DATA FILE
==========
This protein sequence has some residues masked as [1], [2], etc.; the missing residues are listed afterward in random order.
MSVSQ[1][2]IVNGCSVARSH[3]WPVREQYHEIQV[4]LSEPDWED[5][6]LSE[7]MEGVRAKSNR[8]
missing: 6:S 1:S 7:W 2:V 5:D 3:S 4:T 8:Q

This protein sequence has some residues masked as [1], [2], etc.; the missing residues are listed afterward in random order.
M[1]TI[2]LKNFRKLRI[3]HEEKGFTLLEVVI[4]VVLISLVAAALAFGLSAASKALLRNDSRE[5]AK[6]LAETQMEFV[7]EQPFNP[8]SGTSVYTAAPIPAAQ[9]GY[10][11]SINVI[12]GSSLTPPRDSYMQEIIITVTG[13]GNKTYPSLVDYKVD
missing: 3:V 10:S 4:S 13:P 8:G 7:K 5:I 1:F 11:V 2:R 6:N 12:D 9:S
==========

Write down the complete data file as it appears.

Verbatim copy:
This protein sequence has some residues masked as [1], [2], etc.; the missing residues are listed afterward in random order.
MSVSQ[1][2]IVNGCSVARSH[3]WPVREQYHEIQV[4]LSEPDWED[5][6]LSE[7]MEGVRAKSNR[8]
missing: 6:S 1:S 7:W 2:V 5:D 3:S 4:T 8:Q

This protein sequence has some residues masked as [1], [2], etc.; the missing residues are listed afterward in random order.
M[1]TI[2]LKNFRKLRI[3]HEEKGFTLLEVVI[4]VVLISLVAAALAFGLSAASKALLRNDSRE[5]AK[6]LAETQMEFV[7]EQPFNP[8]SGTSVYTAAPIPAAQ[9]GY[10][11]SINVI[12]GSSLTPPRDSYMQEIIITVTG[13]GNKTYPSLVDYKVD
missing: 3:V 10:S 4:S 13:P 8:G 7:K 5:I 1:F 11:V 2:R 6:N 12:D 9:S